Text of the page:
Blog Posts by Ann Linnea

Home to the Garden

I have just arrived home from a 10,000+ mile journey to carry our circle work further into Europe. We were royally hosted by our Belgium, German, and Austrian friends as we worked together to offer numerous workshops and gatherings that ultimately were attended by circle carriers from 14 European countries. It was an extraordinary journey. I will write more about it later. Today I am simply happy to be home on this lovely piece of ...
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A Forest Talking

Forests have a lot to say, if we listen, look, and shift our focus from human concerns to nature concerns. Recently friends and I were walking a remote trail in the valley of the Hamma Hamma River in the Olympic Mountains in Washington State. Even though it was late August and a sunny 75 degrees F., it was rain forest lush—mosses, ferns, and Devils Club near all the seeps. The canopy around us was an ...
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Deep Water Passage

“Grandma, I skipped the stone!” exclaimed our 9-year-old grandson, Jaden. He and I had been practicing in the calmer backwaters of the Gooseberry River and he was ready to try his hand at skipping flat, wave-worn rocks into the wind and waves of the world’s largest lake. Three-year-old granddaughter, Sasha, was having her own fun throwing fistfuls of pebbles into the waves. In the August sunshine, that Lake Superior combination of warm air and cold ...
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Working Bicycles of the Netherlands

We are visiting the Netherlands and learning a lot about this small, densely populated country. One of the most obvious sites (besides the windmills) in both urban and rural areas is bicycles. The Dutch have the most bicycles per head of population in the world. (1.3 per citizen old enough to ride) Many Dutch own more than one—one for everyday use and a “best” one for cycle trips. According to Wikipedia, 27% of all ...
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Wilderness Quest

For months the Olympic Mountains had been beckoning. Sometimes veiled by layers of gray clouds, sometimes towering in snowy glory, their many moods called to me across the waters of Puget Sound. Massive rainforest trees, thundering waterfalls, wandering bear and cougar, no highways or roads penetrating their wild interior—I knew it was a perfect place for a rite of passage to mark the transition into my 65th year, and to honor the death of ...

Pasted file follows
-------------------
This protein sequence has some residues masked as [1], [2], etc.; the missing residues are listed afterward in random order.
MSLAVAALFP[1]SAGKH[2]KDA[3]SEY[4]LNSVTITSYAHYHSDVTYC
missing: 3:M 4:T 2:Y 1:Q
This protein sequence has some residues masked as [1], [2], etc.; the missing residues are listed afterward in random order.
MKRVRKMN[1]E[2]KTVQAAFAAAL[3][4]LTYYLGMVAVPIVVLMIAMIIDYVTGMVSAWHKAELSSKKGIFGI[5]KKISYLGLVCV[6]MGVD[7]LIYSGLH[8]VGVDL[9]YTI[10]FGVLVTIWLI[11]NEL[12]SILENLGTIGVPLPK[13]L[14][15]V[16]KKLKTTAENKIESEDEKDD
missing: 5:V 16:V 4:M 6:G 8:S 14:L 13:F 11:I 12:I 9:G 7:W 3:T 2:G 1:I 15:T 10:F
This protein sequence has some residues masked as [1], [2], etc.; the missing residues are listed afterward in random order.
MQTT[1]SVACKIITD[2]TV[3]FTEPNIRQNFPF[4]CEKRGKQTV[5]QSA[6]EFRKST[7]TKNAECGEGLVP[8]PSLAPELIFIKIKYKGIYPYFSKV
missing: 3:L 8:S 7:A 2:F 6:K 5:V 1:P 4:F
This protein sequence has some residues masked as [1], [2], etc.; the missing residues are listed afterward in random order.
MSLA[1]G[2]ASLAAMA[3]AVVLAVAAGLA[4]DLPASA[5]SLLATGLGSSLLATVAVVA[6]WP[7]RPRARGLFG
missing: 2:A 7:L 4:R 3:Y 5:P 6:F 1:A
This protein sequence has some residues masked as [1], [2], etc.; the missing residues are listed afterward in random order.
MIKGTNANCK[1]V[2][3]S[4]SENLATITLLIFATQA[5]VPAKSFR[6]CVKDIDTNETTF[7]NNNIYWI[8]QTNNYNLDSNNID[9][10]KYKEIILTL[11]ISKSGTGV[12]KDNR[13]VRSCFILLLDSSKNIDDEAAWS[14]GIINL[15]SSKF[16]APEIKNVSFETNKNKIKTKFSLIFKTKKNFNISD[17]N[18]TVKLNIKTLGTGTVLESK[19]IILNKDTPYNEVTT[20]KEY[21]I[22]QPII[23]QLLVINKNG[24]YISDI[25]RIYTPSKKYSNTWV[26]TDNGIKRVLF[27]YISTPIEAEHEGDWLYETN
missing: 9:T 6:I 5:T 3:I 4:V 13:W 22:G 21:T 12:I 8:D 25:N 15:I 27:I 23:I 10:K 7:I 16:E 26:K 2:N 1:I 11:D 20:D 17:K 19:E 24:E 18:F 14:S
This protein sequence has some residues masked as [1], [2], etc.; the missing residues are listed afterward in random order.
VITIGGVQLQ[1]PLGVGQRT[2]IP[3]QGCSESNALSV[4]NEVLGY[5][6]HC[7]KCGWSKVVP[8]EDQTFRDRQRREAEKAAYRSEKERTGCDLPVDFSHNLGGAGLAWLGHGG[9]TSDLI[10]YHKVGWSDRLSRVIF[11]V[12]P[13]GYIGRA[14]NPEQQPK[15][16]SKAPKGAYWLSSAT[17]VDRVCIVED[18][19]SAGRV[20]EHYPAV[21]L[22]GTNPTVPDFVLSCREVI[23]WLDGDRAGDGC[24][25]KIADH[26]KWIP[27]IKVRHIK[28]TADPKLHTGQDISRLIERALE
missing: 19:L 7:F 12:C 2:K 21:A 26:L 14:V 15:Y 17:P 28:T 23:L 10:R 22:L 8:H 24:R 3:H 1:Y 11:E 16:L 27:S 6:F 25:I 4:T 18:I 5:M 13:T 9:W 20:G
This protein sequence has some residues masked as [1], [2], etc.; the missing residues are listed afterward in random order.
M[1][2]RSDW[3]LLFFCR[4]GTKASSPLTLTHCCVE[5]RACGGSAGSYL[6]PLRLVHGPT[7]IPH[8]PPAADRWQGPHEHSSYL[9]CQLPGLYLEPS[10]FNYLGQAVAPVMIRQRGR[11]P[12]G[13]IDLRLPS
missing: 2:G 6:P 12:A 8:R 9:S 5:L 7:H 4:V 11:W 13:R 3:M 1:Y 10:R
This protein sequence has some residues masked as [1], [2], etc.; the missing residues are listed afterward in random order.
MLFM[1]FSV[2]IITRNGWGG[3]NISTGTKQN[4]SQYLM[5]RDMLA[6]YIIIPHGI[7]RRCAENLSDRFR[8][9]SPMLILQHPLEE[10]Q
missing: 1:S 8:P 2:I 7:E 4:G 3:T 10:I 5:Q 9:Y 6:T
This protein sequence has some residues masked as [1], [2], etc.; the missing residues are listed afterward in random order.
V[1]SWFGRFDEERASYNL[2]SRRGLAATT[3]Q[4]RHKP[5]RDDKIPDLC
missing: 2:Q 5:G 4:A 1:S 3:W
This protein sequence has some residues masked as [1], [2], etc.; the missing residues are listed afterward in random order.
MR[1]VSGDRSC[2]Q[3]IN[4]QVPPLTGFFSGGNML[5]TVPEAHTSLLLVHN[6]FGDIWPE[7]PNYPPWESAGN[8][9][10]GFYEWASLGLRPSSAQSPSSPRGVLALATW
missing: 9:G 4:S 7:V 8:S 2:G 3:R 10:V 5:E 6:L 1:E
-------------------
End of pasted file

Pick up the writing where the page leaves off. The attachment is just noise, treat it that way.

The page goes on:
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Superheroes

“Grandma, I want to be a superhero with super powers,” said our 9-year-old grandson as we headed outdoors to play baseball. The previous night we had watched “How to Train Your Dragon”, a DreamWorks animation film which features a young Viking boy (Hiccup) who defies convention by training, rather than killing dragons. “It would be so cool to have a super power,” Jaden said. “What kind of super power would you like?” I asked ...
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Daffodils and Garlic—the perfect send off

It is mid-March— that time in the northern hemisphere where the sun is once again beginning to have some warming power and the southern hemisphere is moving into shorter, cooler days. Two plants have been lifelong harbingers of spring for me: daffodils and garlic. The daffodils shown here were planted in my neighbors yard decades ago before she arrived. Every year they come up faithfully in spring—early bursts of color and life in the midst ...
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Tracking

We rarely get snow at sea level, but this morning we awoke to an inch of new snow. I realize this is almost laughable for my Minnesota, east coast, and Canadian friends. But it brought out a huge sense of wonder for me. On my morning dog walk I made quite a discovery—a raccoon walked down the middle of our road sometime during the night! Maybe we have had a raccoon around for quite a ...
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Who Won?

Nature teaches us many lessons. We tend to like the nice ones with inspiring scenery or cute animals. We don’t talk much about the more disturbing scenes that leave us unsettled. This is the story about a hybrid seagull and a female bufflehead duck. It is a story about a predator that is 7 or 8 times the size of its prey. And I am still not sure “who won”. Watching birds on a winter, ...
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Companionship

She ran circles in the house upon our return from the state park. At our house we call it frapping—frantically running around playing. She was so happy! She had had such a good time on the hike. And I did, too. It was a dreary Northwest December day. Gray, light rain, temperatures not much above freezing. The high tide of despair was rolling in fast. Often the only container large enough for my grief is ...
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